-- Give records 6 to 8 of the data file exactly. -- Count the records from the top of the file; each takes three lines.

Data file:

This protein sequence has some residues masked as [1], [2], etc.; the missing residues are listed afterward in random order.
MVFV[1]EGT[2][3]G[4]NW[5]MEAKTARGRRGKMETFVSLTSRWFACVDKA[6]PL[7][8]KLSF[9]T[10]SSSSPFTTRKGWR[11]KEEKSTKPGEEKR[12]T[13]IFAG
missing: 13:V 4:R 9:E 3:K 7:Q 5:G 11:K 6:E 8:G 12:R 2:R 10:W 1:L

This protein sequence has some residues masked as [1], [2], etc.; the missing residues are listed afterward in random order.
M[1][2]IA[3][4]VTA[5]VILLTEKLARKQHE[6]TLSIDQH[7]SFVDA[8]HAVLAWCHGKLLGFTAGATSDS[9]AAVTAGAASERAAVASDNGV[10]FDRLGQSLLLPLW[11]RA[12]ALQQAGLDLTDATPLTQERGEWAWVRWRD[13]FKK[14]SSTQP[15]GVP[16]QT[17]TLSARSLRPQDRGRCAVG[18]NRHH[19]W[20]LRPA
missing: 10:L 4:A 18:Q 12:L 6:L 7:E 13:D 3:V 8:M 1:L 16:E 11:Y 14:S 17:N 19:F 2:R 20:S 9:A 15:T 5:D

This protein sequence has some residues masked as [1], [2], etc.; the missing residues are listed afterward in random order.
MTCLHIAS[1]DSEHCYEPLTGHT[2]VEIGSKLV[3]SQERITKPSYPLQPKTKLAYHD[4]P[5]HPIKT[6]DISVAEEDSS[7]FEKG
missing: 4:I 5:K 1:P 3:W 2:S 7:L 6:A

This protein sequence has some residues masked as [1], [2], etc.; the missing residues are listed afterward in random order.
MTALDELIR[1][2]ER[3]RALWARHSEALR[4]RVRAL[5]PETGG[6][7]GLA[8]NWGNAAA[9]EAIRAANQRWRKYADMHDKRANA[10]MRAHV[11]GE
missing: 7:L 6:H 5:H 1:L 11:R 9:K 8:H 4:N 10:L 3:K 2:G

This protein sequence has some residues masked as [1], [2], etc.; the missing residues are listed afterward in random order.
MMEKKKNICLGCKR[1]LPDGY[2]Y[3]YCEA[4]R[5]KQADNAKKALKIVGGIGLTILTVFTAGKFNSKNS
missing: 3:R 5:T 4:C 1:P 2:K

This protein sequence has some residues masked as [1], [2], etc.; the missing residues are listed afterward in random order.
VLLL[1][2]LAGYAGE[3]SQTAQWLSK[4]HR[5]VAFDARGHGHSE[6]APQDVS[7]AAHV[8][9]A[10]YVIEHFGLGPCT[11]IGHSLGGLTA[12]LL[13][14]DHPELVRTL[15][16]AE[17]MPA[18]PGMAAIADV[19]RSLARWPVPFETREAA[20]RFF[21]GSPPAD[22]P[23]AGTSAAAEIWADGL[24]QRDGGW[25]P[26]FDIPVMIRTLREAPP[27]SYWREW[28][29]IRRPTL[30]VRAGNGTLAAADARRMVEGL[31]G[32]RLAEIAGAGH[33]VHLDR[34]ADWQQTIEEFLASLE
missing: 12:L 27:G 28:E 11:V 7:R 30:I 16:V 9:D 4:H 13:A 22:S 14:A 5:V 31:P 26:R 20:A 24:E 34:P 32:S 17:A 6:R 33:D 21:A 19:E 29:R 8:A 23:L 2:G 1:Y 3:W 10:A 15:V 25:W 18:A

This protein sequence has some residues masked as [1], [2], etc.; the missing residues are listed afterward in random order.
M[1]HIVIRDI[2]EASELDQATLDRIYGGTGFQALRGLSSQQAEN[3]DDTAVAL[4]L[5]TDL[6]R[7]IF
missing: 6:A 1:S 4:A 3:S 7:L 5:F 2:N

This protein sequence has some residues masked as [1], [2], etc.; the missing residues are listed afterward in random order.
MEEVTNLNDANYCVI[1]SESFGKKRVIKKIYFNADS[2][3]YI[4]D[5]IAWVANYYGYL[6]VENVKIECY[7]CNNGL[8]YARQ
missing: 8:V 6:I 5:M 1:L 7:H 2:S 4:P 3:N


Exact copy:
This protein sequence has some residues masked as [1], [2], etc.; the missing residues are listed afterward in random order.
VLLL[1][2]LAGYAGE[3]SQTAQWLSK[4]HR[5]VAFDARGHGHSE[6]APQDVS[7]AAHV[8][9]A[10]YVIEHFGLGPCT[11]IGHSLGGLTA[12]LL[13][14]DHPELVRTL[15][16]AE[17]MPA[18]PGMAAIADV[19]RSLARWPVPFETREAA[20]RFF[21]GSPPAD[22]P[23]AGTSAAAEIWADGL[24]QRDGGW[25]P[26]FDIPVMIRTLREAPP[27]SYWREW[28][29]IRRPTL[30]VRAGNGTLAAADARRMVEGL[31]G[32]RLAEIAGAGH[33]VHLDR[34]ADWQQTIEEFLASLE
missing: 12:L 27:G 28:E 11:V 7:R 30:I 16:V 9:D 4:H 13:A 22:S 14:A 5:V 31:P 26:R 20:A 24:E 34:P 32:S 17:A 6:R 33:D 21:A 19:E 29:R 8:A 23:L 2:G 1:Y 3:W 10:A 15:V 25:W 18:A

This protein sequence has some residues masked as [1], [2], etc.; the missing residues are listed afterward in random order.
M[1]HIVIRDI[2]EASELDQATLDRIYGGTGFQALRGLSSQQAEN[3]DDTAVAL[4]L[5]TDL[6]R[7]IF
missing: 6:A 1:S 4:A 3:S 7:L 5:F 2:N

This protein sequence has some residues masked as [1], [2], etc.; the missing residues are listed afterward in random order.
MEEVTNLNDANYCVI[1]SESFGKKRVIKKIYFNADS[2][3]YI[4]D[5]IAWVANYYGYL[6]VENVKIECY[7]CNNGL[8]YARQ
missing: 8:V 6:I 5:M 1:L 7:H 2:S 4:P 3:N